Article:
If you are a school teacher, healthcare worker, mental health counselor, airline pilot, or a project manager, you are expected to be dynamic, productive and well prepared and most importantly, polite in all situations, at all times. Usually, the relationship between the provider (of service) and the recipient (patient, student, client customer) depends on the culture and context of the institution in which the contact happens. The institution also determines the nature of service-how much, what type, and for how long. Many times, it is not the resources available to the service provider, but the constraints that are placed on her or him that shape the job setting.
Most of the time, we are trapped in the security the system offers (tenure, pensions, benefits, or retirement perks) that keeps us hooked, making it hard to leave despite clear signs of burnout.
First step to tackle burnout is to recognize if you are in a burnout prone job. Ask yourself, if are in one of these job-settings?
Hospitals, emergency rooms, prison guards, Air-line service, school or college, de-addiction centers, mental health worker, crisis-management centers.
Once you acknowledge that you are in burnout prone job, next step is to get specific. Ask yourself these specific questions:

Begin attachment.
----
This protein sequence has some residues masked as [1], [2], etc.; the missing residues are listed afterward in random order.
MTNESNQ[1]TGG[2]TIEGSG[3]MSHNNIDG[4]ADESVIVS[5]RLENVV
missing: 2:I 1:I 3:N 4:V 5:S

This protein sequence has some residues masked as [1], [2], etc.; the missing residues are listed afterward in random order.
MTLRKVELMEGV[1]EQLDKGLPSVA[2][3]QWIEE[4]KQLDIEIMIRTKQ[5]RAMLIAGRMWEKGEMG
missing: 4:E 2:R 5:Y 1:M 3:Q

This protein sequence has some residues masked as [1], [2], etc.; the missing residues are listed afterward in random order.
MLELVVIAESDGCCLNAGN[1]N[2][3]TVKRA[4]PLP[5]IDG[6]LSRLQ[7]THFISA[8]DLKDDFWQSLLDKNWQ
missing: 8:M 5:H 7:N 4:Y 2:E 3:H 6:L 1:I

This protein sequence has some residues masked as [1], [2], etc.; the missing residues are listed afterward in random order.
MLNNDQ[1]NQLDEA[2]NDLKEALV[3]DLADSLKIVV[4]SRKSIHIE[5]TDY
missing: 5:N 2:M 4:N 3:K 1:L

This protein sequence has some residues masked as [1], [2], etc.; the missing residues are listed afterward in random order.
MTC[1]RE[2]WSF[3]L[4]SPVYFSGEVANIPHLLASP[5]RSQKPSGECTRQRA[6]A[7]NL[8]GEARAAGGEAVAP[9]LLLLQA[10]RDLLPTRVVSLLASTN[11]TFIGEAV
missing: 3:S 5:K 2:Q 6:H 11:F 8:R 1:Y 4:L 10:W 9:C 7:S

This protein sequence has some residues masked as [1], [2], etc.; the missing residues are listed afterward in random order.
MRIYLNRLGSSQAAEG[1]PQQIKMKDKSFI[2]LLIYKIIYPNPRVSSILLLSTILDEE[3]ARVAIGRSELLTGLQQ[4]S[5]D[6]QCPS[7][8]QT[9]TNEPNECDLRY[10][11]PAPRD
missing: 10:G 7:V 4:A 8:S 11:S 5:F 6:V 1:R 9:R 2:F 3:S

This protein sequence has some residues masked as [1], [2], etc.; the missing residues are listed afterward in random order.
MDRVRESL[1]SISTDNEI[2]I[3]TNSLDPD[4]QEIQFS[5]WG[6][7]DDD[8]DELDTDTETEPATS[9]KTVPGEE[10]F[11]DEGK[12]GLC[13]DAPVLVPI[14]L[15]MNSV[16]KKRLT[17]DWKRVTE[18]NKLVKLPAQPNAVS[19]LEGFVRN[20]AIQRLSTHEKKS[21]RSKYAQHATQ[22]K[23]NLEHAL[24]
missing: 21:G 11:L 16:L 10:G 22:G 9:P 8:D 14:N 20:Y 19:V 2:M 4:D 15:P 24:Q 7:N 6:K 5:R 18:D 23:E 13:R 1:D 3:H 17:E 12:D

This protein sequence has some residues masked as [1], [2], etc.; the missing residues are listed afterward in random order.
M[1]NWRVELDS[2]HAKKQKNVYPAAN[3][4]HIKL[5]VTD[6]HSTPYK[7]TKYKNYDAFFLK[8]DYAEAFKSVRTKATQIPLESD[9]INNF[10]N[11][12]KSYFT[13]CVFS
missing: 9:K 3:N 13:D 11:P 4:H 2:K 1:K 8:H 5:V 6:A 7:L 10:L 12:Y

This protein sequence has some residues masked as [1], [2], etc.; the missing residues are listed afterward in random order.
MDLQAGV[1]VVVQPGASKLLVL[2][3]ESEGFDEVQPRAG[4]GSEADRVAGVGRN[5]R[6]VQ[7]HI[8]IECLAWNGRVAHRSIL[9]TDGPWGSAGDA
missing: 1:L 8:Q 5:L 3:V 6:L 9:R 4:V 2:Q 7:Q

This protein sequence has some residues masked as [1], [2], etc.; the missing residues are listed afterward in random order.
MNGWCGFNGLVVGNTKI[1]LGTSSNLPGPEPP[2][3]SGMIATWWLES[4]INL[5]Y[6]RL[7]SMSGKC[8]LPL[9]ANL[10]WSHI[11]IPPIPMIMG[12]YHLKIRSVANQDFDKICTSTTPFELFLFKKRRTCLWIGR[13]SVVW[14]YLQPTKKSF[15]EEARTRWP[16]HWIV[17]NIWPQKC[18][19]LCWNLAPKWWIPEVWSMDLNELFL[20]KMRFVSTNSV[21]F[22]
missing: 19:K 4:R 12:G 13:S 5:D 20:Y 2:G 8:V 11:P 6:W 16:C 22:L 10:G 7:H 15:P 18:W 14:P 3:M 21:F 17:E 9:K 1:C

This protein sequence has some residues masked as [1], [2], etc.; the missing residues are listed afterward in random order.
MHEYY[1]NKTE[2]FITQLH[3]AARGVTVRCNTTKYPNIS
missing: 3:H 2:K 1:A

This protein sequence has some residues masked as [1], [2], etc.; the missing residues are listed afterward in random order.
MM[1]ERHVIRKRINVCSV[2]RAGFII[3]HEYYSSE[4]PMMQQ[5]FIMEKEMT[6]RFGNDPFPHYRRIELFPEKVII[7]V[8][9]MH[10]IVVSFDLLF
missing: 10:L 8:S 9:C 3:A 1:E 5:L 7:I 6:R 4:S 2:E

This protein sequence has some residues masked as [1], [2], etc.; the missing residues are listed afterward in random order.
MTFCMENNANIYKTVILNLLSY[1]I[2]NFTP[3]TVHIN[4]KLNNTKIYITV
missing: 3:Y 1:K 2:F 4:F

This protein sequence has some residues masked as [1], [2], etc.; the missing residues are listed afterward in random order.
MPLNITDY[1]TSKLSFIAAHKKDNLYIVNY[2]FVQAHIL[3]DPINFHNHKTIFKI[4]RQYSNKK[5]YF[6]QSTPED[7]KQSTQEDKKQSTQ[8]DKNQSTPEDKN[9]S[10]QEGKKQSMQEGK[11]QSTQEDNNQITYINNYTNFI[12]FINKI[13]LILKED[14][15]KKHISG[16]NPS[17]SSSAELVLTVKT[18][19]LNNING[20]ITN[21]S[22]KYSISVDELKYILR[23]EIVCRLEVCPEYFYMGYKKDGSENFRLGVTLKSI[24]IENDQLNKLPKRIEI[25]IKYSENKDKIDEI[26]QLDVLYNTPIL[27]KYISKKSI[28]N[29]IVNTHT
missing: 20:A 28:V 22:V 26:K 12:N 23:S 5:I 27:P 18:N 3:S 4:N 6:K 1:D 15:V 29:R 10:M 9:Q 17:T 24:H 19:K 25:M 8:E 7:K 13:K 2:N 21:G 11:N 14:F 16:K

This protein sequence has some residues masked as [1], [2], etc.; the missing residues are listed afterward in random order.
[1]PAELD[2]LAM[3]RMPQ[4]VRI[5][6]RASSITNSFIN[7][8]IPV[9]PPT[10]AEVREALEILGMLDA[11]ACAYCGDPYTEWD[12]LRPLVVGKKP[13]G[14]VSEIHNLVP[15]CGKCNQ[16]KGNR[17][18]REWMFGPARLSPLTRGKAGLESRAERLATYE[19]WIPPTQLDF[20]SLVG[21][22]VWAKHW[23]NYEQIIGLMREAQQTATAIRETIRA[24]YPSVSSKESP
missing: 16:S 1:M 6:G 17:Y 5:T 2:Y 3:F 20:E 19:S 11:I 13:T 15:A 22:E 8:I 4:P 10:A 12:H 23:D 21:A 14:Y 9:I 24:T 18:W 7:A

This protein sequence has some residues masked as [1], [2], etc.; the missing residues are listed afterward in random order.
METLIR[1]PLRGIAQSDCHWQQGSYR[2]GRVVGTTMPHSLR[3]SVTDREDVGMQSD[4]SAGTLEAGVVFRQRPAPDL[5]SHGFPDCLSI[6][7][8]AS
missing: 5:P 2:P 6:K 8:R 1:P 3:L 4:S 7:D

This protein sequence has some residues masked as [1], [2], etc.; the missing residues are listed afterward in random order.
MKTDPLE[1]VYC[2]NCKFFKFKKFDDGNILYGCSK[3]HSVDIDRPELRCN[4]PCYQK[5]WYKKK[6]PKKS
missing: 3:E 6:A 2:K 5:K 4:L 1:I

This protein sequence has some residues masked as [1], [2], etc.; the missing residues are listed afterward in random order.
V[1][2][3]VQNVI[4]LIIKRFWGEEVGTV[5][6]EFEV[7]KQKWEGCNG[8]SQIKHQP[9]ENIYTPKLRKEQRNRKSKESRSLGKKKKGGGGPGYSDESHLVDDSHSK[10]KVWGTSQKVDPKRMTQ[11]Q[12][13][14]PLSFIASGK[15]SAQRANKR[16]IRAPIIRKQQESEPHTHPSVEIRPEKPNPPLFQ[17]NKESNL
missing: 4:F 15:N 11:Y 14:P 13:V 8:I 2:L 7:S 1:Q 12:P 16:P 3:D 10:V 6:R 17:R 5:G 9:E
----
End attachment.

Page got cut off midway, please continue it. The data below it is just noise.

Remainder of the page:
1. In trying to accomplish all these tasks, do you feel alone in your job, most of the time (despite support from the staff)?
2. Do you feel that your job circumstances are actually promoting emotional stress rather than rewarding you for your hard work?
3. Do you feel burdened by the next task at work? For instance, do you feel like your patient or client is just another item on your checklist that needs to be checked off?
4. Are you overwhelmed and even sickened by the direct contact with tragedies and emergencies that you face as part of your job, such as fire-fighters, police, emergency room staff, airline disaster management team?
5. Do you have a sense of lack of control over your job duties? One good way to recognize this is by listening to yourself. Is your inner voice constantly telling you, “I can’t give anymore,” or “I can’t stand the people or circumstances at this job?”
The telltale signs of burnout are emotional exhaustion, negative feelings about oneself and the others and diminished sense of self-worth. If you answered YES to any one or more of these five questions, it means you are already burnt out. It’s time to rehabilitate yourself.
First step to tackle burnout is to recognize if you are in a burnout prone job.